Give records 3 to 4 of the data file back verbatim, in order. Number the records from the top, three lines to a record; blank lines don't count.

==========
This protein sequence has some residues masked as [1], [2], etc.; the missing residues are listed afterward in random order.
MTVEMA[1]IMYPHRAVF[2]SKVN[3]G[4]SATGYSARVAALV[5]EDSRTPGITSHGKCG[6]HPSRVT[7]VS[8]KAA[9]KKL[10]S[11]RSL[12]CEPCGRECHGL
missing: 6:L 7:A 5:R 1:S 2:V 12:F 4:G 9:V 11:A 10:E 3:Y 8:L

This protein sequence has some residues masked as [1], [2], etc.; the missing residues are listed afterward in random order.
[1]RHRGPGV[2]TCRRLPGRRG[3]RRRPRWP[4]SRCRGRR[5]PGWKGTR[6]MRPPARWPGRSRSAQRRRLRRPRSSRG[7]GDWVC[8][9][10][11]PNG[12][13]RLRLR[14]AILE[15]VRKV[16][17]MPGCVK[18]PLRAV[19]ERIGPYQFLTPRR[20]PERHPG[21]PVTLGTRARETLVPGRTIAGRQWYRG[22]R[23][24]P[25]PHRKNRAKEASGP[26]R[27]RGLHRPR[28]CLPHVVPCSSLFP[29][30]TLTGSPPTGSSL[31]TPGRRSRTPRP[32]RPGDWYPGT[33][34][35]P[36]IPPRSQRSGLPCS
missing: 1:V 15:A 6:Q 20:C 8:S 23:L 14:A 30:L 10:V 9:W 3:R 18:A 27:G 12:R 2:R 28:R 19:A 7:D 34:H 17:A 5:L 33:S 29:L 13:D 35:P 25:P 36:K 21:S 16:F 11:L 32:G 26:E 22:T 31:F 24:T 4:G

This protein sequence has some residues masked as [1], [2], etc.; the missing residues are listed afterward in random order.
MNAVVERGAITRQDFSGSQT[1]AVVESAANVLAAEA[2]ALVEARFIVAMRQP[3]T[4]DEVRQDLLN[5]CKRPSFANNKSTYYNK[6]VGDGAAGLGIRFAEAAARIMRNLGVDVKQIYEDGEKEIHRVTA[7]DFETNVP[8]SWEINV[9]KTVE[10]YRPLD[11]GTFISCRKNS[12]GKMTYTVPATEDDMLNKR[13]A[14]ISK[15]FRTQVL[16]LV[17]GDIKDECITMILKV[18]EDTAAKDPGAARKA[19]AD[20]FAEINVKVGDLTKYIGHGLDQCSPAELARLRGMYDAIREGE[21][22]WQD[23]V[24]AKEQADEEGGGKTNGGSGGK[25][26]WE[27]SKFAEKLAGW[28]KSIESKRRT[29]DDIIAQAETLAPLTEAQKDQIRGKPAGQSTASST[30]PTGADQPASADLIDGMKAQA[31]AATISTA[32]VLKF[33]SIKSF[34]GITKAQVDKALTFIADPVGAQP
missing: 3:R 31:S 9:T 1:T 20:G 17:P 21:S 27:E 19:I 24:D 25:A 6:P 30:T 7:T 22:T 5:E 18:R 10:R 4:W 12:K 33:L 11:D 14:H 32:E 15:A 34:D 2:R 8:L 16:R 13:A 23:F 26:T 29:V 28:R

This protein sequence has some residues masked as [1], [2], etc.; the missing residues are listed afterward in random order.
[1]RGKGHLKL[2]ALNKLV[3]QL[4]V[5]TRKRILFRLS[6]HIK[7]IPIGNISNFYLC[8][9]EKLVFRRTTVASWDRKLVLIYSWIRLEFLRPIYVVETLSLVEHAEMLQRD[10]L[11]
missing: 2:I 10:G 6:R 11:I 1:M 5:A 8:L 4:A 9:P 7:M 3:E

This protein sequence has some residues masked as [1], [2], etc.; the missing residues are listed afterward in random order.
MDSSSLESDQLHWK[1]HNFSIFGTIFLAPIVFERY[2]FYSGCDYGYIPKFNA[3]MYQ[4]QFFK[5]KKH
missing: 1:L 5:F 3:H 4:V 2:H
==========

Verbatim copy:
This protein sequence has some residues masked as [1], [2], etc.; the missing residues are listed afterward in random order.
MNAVVERGAITRQDFSGSQT[1]AVVESAANVLAAEA[2]ALVEARFIVAMRQP[3]T[4]DEVRQDLLN[5]CKRPSFANNKSTYYNK[6]VGDGAAGLGIRFAEAAARIMRNLGVDVKQIYEDGEKEIHRVTA[7]DFETNVP[8]SWEINV[9]KTVE[10]YRPLD[11]GTFISCRKNS[12]GKMTYTVPATEDDMLNKR[13]A[14]ISK[15]FRTQVL[16]LV[17]GDIKDECITMILKV[18]EDTAAKDPGAARKA[19]AD[20]FAEINVKVGDLTKYIGHGLDQCSPAELARLRGMYDAIREGE[21][22]WQD[23]V[24]AKEQADEEGGGKTNGGSGGK[25][26]WE[27]SKFAEKLAGW[28]KSIESKRRT[29]DDIIAQAETLAPLTEAQKDQIRGKPAGQSTASST[30]PTGADQPASADLIDGMKAQA[31]AATISTA[32]VLKF[33]SIKSF[34]GITKAQVDKALTFIADPVGAQP
missing: 3:R 31:S 9:T 1:T 20:G 17:P 21:S 27:E 19:I 24:D 25:A 6:P 30:T 7:T 22:T 5:E 18:R 10:R 4:W 12:K 33:L 11:D 14:H 32:E 15:A 34:D 2:R 8:L 16:R 13:A 23:F 26:T 29:V 28:R

This protein sequence has some residues masked as [1], [2], etc.; the missing residues are listed afterward in random order.
[1]RGKGHLKL[2]ALNKLV[3]QL[4]V[5]TRKRILFRLS[6]HIK[7]IPIGNISNFYLC[8][9]EKLVFRRTTVASWDRKLVLIYSWIRLEFLRPIYVVETLSLVEHAEMLQRD[10]L[11]
missing: 2:I 10:G 6:R 11:I 1:M 5:A 8:L 4:A 9:P 7:M 3:E